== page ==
||An Nabi Saleh, West Bank
|Nature of incident:
|Date of incident:
||23 November 2011
On 23 November 2011, Israeli soldiers raid the home of a 31-year-old woman from the village of An Nabi Saleh, in the occupied West Bank, at 1:30 am.
The village of An Nabi Saleh is located 15 kilometres north of Ramallah and has a population of 500 residents. In 1977 the Israeli settlement of Halamish was established about 500 metres away, partly on village lands. In 2009, the settlement expanded still further taking over a spring belonging to one of the villagers. This was the spark for weekly Friday demonstrations by the residents of the village against the settlement. The response from the Israeli army has been to conduct frequent night time raids, which create a sense of fear and insecurity in the village.
Dalal, her husband and their three children aged four to 14 were asleep in their home when all of a sudden Dalal heard loud banging at their door. It was 1:30 am. “My husband went to open the door and I went to my kid’s bedroom to make sure they are not alone. Arij, my 10-year-old daughter was trembling in her bed. I tried to calm her down but she was in shock at the sudden loud banging, it was terrible,” recalls Dalal. “I panicked. I stood by the bedroom door and didn’t allow them in. Arij was terrified, I’ve never seen her like this before.”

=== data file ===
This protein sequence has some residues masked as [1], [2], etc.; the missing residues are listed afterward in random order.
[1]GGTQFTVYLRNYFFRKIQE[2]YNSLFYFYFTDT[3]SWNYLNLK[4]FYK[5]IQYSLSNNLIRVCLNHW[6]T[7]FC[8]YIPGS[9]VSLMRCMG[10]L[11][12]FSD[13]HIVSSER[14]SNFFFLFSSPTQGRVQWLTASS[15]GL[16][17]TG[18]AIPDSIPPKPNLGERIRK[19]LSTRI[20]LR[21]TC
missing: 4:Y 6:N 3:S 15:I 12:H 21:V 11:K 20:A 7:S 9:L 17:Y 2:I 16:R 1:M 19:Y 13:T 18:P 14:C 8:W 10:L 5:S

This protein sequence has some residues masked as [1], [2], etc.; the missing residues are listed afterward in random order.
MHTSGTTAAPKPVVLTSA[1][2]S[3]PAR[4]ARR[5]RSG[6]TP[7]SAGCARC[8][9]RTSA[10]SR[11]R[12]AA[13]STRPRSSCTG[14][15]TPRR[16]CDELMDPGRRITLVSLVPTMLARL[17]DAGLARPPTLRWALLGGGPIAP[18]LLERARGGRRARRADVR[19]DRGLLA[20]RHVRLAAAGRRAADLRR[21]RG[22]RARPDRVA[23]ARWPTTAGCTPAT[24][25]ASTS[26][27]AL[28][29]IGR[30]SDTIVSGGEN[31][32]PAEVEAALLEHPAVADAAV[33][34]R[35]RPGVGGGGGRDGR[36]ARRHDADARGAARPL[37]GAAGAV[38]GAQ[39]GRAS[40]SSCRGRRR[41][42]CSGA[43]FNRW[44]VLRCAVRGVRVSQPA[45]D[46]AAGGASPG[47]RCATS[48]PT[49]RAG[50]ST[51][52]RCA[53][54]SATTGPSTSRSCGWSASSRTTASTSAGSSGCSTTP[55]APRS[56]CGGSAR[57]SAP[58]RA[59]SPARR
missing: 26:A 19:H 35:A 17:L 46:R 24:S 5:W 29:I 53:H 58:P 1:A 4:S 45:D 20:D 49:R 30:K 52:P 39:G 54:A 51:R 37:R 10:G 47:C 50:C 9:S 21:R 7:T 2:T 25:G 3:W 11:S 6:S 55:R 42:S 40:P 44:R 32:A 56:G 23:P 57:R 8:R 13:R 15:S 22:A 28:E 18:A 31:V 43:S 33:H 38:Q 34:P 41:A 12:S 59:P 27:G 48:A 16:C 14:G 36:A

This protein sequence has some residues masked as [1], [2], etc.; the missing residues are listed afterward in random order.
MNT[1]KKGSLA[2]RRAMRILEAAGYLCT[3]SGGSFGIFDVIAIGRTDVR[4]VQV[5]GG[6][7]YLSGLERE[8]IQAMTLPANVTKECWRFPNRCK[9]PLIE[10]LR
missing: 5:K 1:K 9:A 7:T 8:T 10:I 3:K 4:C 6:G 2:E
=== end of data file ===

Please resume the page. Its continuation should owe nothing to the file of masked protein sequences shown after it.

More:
Dalal recalled how five months earlier soldiers came to the house and took pictures of her son Walid. “That experience changed Walid and turned him into a timid boy,” says Dalal. “This time he covered his head under the blanket the whole time and didn’t show his face again until he was sure the soldiers had left. My younger daughter who is four changed too. She follows me from place to place and will not stay in the house on her own even when I go out into the garden. At night when it gets dark it gets worse; she won’t even go to the kitchen on her own. My older daughter Arij pretends she is a big girl but I can tell how she tries to hide her fear, mothers know these things. There is no security in the village, my husband and I can no longer stay out of the house after dark. When we visit friends I don’t relax until I get back home, I am always worried and afraid that something bad might happen. I look at each passing car with suspicion; I worry about the children especially my eldest son. I think it is only a matter of time until they arrest him like they did with the other boys in the village. They target small children his age because they want to send a message to the community. The other boys they arrested were threatened with a beating and that scared the boys so much they confessed to things they did not do. It is my worst nightmare that this might happen to my son. I talk to my son and try to re-assure him that if he stays out of trouble he will be ok but deep in my heart I know this is not true. All boys are under threat of arrest whether they get involved or not,” says Dalal.
Dalal explained how the most difficult part of all this is the fact that there is no end in sight. “One incident is followed by another and it is endless” she explains. “There is a cloud hanging over our heads that gets to me”.